Friday, June 15, 2012

Happy Go Lucky

Great sailing weather and the Boston skyline
After three days of adventure, today marked our final road trip to MIT. This was a fine finish to the eye-opening experience which has stimulated much self-reflection. It's been intensive, and I'm walking on air now with a solid grasp of what I want in an education; and this is a feeling everyone should get to experience.

Upon stepping onto Mass. Avenue, which divides largely residential west campus and the main east campus, MIT has a distinctive diverse architectural style with modern edge. To students however, the real distinguishing factor is the energy. The motto of Mens et Manus (mind and hand) embodies the MIT philosophy of problem-solving, knowledge and then application. After listening to the varying insights from tour guides, students, and an admissions officer, I can't sum it up better than an active culture of curiosity-driven students applying learning creatively for innovation and solutions to improve the world. On the other hand, there's an unexpected laid-back air with plenty room for fun, epitomized by the MIT "hacks"- heists of humor enlivening the atmosphere.

MIT medical building

MIT chemistry building
View of the Cambridge-Boston waterfront from MIT

Comparatively, this community differs from Wesleyan's emphasis on ease of access, personal attention, involvement, and classrooms (and a community) of students engaged in the subjects they're eager to learn. It's different from the worldly-wise flavor at Yale with the bonding of residential colleges, and the active, close-knit Dartmouth environment steeped in colorful traditions.

I think it's important to ask how each college community sets itself apart. These college personalities are among the distinctions we should all know in the monumental college search for best fits. It's a lucky opportunity the select ILCers have in this exposure outside of a district where the need for awareness in this arena is crystal clear. 

With the current resources we have to encourage community awareness on the wide range of opportunities available and the preparation these institutions expect of applicants, it's unfortunate how many of our peers consider neither East Coast nor liberal arts education. This is why continued support and our roles in the snowballing effort is so crucial and relevant to the future of our school district.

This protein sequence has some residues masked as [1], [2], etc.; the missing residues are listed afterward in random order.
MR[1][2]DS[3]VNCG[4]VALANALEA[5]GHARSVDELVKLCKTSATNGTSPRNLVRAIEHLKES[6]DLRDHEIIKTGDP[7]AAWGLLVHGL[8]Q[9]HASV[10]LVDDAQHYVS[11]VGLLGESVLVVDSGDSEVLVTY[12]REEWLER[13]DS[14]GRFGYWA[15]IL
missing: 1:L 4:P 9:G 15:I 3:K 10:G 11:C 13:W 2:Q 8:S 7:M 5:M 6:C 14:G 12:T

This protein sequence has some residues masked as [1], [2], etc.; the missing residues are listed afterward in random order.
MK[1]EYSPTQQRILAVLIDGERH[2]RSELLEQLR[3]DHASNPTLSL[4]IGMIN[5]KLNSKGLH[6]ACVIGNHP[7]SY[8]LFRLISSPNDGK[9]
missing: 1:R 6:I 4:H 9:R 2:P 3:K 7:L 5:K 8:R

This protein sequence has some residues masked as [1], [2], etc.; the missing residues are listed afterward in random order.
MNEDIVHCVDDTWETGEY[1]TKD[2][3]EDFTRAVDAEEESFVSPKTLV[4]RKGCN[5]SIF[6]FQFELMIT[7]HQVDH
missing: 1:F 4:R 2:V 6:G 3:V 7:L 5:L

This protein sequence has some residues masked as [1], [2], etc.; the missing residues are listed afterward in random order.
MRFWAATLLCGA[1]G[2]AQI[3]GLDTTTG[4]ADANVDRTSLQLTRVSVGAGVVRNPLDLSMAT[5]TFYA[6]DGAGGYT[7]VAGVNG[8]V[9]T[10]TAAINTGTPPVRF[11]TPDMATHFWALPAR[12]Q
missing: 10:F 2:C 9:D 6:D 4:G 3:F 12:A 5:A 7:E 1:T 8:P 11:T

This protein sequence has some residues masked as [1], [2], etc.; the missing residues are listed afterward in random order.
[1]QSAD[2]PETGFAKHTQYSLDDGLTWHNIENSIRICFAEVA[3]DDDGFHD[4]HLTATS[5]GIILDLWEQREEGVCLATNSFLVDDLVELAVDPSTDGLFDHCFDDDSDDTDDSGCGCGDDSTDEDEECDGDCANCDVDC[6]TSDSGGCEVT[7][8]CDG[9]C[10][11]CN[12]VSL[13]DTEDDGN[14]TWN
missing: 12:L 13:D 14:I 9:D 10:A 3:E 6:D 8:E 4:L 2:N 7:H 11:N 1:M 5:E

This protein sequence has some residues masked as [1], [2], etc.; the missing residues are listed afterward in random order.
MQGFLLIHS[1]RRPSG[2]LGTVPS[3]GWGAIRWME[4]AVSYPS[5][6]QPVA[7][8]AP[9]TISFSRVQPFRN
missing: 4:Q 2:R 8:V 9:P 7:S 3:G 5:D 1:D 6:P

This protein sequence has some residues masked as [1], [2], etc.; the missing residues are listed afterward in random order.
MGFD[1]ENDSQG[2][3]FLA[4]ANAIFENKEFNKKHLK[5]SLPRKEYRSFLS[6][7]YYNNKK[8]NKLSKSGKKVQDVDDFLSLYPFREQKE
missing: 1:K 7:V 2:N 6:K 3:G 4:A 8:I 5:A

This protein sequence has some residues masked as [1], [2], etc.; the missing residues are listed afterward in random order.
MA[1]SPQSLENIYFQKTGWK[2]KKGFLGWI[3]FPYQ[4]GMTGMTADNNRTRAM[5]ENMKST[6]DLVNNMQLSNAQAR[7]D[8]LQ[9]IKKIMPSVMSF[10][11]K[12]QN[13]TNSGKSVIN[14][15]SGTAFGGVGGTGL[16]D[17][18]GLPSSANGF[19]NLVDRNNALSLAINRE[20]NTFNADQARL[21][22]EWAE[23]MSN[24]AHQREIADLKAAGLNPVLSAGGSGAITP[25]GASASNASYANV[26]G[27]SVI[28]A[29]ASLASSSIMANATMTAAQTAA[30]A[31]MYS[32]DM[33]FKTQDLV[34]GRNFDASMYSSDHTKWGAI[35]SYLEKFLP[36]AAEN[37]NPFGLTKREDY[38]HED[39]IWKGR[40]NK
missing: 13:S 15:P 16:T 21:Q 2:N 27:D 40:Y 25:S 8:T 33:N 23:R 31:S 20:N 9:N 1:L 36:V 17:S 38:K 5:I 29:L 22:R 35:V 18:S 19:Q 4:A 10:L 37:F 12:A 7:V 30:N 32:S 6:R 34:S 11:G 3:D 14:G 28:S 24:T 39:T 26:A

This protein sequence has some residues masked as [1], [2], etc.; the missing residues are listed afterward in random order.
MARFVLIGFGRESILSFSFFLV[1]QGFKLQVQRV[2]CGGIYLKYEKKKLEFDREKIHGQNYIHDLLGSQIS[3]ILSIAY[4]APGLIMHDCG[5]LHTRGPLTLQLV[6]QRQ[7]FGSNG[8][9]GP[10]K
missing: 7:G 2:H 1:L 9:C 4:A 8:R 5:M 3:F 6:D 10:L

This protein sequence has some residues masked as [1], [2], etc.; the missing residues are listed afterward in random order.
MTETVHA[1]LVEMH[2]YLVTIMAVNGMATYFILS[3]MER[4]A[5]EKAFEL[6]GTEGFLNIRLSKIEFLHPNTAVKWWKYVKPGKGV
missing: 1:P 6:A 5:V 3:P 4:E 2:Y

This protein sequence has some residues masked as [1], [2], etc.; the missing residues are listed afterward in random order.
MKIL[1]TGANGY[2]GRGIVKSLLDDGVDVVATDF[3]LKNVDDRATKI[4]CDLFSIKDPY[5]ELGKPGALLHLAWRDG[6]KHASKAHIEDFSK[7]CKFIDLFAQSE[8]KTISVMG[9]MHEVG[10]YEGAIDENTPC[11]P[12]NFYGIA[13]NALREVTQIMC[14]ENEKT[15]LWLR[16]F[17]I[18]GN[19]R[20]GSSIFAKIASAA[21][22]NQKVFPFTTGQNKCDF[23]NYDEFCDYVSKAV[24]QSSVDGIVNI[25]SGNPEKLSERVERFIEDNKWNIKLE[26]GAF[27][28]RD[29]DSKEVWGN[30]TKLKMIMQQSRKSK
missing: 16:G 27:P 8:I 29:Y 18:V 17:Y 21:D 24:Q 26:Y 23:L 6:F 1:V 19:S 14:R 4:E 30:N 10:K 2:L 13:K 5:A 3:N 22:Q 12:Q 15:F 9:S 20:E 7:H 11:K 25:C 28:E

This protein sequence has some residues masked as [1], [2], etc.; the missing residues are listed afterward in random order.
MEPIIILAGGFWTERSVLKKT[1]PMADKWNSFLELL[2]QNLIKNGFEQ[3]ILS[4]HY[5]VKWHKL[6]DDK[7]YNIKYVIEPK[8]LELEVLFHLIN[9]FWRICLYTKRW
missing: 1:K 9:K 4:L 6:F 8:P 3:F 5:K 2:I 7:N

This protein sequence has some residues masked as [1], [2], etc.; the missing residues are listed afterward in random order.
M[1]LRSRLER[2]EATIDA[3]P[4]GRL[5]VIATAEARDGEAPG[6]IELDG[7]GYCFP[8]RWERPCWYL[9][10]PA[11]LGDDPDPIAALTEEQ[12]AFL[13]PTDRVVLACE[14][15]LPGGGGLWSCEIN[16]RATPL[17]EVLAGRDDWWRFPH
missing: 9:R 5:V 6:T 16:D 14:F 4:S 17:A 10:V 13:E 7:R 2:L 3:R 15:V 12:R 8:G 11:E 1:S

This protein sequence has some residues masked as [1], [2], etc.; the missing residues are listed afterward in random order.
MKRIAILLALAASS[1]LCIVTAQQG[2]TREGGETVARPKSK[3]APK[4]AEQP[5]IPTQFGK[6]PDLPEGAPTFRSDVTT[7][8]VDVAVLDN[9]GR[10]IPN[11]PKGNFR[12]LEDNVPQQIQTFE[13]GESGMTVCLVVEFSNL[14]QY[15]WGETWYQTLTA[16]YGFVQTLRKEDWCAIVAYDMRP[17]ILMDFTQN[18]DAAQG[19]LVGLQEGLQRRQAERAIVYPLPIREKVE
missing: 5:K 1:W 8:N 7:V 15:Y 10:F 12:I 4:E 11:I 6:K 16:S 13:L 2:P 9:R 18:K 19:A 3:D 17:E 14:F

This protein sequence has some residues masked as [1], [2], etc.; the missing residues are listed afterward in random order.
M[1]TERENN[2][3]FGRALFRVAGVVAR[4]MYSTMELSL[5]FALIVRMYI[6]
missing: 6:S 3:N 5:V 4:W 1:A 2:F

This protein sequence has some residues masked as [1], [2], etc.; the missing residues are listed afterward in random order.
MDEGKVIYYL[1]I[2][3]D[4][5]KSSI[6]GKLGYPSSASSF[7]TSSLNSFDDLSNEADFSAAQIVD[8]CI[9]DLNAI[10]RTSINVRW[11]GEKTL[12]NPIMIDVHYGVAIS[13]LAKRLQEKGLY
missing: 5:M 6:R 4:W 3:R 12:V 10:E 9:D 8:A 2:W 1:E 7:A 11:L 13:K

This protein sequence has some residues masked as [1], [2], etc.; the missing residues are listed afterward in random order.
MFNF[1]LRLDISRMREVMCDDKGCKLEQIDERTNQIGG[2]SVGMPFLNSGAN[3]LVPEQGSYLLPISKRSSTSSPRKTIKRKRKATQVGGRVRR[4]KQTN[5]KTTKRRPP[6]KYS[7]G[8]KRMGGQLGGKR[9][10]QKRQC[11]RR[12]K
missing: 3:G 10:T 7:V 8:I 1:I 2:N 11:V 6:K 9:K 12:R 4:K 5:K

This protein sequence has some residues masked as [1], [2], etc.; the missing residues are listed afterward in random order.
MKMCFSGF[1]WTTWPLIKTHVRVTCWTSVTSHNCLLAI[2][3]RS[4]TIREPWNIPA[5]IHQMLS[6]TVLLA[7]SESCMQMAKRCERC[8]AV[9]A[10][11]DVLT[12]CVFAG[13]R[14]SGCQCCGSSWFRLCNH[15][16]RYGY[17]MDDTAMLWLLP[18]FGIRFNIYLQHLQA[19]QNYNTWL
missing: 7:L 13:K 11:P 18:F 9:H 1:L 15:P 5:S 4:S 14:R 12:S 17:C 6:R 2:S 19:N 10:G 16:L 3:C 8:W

The impact thus far has been enormous. Our ILC program grows every year along with its footprint, but it's much bigger than the tremendous support from our school district, city councils, administrators, sponsors, and families back home. Active and springing up on both ends, it's the gift that keeps giving.
Through our travels, we've discovered amazing contacts via ILC alums who've successfully become Ivy Leaguers. Then there's the extensive network of admissions officers, representatives, and just standout people wined, dined, and converted as supporters for our cause by Mr. Ramsey and Ms. Kronenberg. 

Speaking and interacting with these students, alums, and incredible human beings is the difference-maker. We witness the captivating passion and personal insight that tours and info sessions don't convey.

Just one instance tonight, I had a one-on-one discussion and a sought-after opportunity to make a first impression with Mercedes Domenech of Brown's Warren Alpert School of Medicine. She's amazing, well-traveled, personable, has an extraordinary memory, and happens to read and give verdict on all the PLME (program in liberal medical education) applications.

This was the chance to express what I've discovered about myself this week in regards to the desire for a breadth of education. I'm looking to diversify and be able to maintain a focus on medicine while exploring new passions; I want the whole college experience and a community that fosters that connection, enrichment, and involvement. I love that I've a better appreciation for PLME's particular goals because of these college visits- which, in the first place, opened me to liberal arts education and the importance of options.

Other special highlights included meeting Ana, PLME student and music major. She even directed me to Maddy, from whom I found out about her immunology research in mice and asked about Brown's lab setting.

Dessert with the Brown alums

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